'Buy Nothing' Facebook groups build community through giving
Through one Facebook group, Pat Antilli has invited people to pick her tiger lilies, borrowed a rototiller, lent patio furniture to someone with family coming to visit, and gotten rid of tricycles, children's clothing, a dog door and some PVC piping.
She asked to borrow a weedwhacker, but instead, a man came over and did her whole yard for her, asking only for a cup of iced tea in return.
And all of this happened without any exchange of money.
"We're so isolated now from each other with social media," Antilli said. But an international network of hyperlocal forums is using social media to connect people who may be separated by only a few streets, or even a few houses.
Having just moved back to East Lyme from the West Coast, and finding herself with duplicates and items she doesn't use, Antilli joined the Buy Nothing East Lyme, CT Facebook group, which resident Laura Llewellyn started in mid-June.
According to the Buy Nothing Project website, there are more than 3,200 groups — located in all 50 states and in 22 other countries — though some listed have disbanded and some that exist aren't listed.
This movement grew from the first Buy Nothing group Liesl Clark and Rebecca Rockefeller founded in Bainbridge, Wash., in July 2013.
Their mission is: "We offer people a way to give and receive, share, lend, and express gratitude through a worldwide network of hyper-local gift economies in which the true wealth is the web of connections formed between people who are real-life neighbors."
The project's principle is to "give where you live," meaning those wanting to join a group will be asked about the cross streets near where they live, so the admins can ensure they live within the group's boundaries.
When Llewellyn first heard about the Buy Nothing Project, she tried to join the now-defunct Waterford group, but was denied because of her East Lyme address. So she went through the project's training — new groups can start every two weeks — and founded her own.
"It keeps the distance that people have to travel to gift and receive things, it keeps that local, and I think it just helps build community," Llewellyn said. "East Lyme is a very community-oriented place to start with, and I give that a lot of credit to why our group has really taken off."
She encourages those giving away items not just to respond to the first person who expresses interest, and those responding to a posted item to say what they would do with it.
When Llewellyn posted a plastic pitcher and four oversized wine glasses, she asked people to say what their favorite summer beverage is. She said other givers might choose a recipient by letting their kids pick or using a random number generator.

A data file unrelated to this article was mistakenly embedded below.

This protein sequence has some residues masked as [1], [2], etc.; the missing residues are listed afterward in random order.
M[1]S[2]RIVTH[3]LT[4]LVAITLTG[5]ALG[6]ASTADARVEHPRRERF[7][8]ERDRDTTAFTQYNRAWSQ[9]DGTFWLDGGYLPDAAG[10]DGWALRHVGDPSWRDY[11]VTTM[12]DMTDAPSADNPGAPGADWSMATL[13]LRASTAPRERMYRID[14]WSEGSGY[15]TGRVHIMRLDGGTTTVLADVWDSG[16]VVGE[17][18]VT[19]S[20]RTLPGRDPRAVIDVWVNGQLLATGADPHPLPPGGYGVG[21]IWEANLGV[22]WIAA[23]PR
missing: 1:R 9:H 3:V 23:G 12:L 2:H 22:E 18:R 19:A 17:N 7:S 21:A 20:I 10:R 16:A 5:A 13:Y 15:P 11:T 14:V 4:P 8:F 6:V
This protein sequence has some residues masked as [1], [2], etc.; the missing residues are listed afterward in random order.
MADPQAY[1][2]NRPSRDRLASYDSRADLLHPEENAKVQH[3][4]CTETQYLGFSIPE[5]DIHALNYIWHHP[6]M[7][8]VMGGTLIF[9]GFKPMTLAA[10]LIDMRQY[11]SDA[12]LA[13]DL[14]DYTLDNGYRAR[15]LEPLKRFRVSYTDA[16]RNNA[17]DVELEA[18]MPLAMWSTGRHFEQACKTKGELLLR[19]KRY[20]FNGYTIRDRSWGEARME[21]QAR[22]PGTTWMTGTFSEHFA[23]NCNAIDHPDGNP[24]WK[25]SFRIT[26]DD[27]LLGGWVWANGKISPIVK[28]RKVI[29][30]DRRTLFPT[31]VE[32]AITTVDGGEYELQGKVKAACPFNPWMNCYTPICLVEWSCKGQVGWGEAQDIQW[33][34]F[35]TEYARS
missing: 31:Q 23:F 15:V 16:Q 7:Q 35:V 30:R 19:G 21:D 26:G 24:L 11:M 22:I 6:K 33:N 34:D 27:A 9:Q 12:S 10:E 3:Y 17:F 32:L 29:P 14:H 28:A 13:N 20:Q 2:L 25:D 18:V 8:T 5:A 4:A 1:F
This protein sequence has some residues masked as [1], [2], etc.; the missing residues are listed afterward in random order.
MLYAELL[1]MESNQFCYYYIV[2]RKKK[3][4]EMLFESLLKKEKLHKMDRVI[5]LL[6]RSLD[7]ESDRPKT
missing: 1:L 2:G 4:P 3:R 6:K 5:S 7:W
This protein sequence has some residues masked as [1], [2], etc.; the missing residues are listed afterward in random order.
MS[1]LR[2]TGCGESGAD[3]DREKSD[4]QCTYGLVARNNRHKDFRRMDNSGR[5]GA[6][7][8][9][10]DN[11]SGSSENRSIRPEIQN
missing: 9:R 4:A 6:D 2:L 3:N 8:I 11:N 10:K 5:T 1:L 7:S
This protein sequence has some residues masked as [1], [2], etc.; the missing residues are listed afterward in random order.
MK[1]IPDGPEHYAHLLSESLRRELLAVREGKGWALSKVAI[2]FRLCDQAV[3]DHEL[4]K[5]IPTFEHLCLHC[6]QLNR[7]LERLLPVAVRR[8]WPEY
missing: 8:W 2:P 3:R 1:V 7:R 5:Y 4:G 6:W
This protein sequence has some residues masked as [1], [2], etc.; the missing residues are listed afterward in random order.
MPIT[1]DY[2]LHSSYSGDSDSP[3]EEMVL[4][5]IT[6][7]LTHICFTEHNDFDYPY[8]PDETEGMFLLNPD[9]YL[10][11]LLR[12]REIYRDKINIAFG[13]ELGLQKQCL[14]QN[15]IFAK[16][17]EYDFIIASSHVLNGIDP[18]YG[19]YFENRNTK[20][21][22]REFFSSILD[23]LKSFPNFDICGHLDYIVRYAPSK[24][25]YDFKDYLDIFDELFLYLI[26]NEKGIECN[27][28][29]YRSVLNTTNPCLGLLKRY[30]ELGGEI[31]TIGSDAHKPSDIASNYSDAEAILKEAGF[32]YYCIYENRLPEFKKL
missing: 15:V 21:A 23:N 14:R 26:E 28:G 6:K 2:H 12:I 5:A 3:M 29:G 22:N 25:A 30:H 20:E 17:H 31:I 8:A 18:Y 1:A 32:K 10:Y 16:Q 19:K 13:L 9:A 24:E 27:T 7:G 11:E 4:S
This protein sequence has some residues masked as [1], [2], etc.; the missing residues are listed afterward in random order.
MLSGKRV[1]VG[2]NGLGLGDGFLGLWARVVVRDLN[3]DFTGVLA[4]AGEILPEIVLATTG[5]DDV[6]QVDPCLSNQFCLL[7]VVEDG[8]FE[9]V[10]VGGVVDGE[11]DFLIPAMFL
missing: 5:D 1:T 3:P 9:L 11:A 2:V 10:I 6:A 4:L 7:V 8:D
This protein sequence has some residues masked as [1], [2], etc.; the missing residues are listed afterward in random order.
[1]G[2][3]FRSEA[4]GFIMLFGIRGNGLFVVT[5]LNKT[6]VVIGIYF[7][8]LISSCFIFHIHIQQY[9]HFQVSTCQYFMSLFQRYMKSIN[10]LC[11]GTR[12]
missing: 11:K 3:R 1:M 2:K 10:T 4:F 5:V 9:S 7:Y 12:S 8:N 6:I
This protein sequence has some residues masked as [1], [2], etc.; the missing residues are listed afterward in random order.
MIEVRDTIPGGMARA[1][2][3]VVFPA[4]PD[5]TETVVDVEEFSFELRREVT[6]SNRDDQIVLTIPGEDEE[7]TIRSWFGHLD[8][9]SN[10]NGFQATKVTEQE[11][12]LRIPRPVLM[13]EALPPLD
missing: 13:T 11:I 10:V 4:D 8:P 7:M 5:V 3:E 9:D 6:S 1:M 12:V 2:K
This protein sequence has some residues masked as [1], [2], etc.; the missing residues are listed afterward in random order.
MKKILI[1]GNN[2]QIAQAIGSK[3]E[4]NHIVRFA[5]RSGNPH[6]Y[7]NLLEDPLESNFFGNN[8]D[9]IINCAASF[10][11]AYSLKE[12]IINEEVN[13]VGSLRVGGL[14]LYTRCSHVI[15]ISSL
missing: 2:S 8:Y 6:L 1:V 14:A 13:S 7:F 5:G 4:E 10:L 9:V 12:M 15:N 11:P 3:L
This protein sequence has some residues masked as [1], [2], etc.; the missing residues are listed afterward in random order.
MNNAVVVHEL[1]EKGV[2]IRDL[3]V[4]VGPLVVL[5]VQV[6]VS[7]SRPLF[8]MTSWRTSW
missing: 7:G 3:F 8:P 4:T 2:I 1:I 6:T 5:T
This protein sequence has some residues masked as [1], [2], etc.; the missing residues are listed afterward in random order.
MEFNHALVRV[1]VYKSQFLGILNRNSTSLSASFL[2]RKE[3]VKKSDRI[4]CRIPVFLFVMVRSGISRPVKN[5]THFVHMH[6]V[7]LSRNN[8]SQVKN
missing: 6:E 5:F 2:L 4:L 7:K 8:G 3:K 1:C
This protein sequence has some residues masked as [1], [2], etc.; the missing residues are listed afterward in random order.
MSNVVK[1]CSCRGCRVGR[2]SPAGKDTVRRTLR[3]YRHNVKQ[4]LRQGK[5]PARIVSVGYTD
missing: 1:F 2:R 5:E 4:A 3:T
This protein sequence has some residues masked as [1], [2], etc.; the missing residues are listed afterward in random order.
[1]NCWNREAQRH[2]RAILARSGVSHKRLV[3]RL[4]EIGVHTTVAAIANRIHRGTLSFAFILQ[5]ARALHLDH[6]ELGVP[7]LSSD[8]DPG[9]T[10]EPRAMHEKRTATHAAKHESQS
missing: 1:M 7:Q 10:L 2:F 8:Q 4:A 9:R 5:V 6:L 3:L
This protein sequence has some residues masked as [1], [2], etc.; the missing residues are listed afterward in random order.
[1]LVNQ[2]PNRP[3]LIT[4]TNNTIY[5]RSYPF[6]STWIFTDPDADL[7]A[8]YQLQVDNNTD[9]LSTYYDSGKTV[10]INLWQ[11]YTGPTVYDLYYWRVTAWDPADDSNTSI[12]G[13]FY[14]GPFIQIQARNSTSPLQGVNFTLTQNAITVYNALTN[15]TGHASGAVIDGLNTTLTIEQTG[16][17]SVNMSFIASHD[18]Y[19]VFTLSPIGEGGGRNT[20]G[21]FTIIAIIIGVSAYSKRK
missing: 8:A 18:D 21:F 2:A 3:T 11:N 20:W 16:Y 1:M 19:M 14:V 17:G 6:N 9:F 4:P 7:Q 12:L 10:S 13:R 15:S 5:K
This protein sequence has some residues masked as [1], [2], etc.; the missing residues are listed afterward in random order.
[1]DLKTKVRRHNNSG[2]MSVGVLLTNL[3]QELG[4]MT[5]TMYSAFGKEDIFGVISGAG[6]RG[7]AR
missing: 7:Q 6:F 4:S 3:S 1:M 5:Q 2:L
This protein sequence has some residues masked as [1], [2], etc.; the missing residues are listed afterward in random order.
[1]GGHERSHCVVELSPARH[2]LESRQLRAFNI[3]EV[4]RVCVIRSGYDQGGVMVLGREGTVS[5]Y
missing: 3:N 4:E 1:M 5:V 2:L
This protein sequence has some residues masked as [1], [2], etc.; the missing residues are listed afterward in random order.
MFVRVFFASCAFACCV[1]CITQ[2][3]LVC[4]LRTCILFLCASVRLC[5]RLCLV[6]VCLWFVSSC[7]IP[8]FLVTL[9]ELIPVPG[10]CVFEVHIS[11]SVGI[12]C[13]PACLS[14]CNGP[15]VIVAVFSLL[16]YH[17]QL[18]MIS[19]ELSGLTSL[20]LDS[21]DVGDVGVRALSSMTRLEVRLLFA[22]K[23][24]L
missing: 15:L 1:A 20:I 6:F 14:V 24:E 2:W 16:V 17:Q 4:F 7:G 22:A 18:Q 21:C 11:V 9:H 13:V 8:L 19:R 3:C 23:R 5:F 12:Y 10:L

Llewellyn said the group is for giving away services as well as goods: She offered to teach people to crochet, one woman offered Latin tutoring sessions and another woman offered to show people blacksmithing.
The groups don't prohibit people from acquiring free things and reselling them, but the recipients are supposed to be transparent about their intent. Llewellyn indicated the group can be self-policing in this regard, in that if people figure out someone is a frequent reseller, they may stop giving things to that person.
Group member Stacey Wyeth, who knew Llewellyn from helping her buy her property in Niantic and from book club, said she has gifted apple cider vinegar shots, ink, planters and patio chairs.
She acquired items for hosting a baby shower, floor lamps and "some Christmas puzzles that I'm going to get to torture my family with."
Jill Karrenberg Crane joined the group because she's "really into sustainability, and kind of lowering our junk footprint," and this group brings the effort local and fosters new relationships. With four of her five kids out of high school, she has passed on some of their East Lyme High School athletic gear.
The Gales Ferry/Ledyard/Groton group, created in December 2015, is an active one, with more than 800 posts in the past month. In her 50s, co-admin Sue Hartmann said she likes the group because she's at a point where she wants to minimize and not "have a lot of stuff."
She gave away a rice cooker because she didn't need it after receiving an Instant Pot for Christmas, and clothes that no longer fit because she lost weight.
Hartmann said that recently, a woman going through some financial hardship asked for items for her child to go to camp with, and for some household staples like paper towels. She ended up with something like 50 messages from people wanting to help.
Groton resident Heather Holliday, who has been an admin of the group for about two years, said when one woman's daughter got sick and they no longer could make it to the North Pole Express in Essex, she offered her two tickets.
Holliday said the most common items to give or receive are clothes, books and baby items.
Through the group, she recently met someone who lives several houses down from her.
Holliday said, "The whole point of it is not the giving and the getting; it's the connections between the neighbors."
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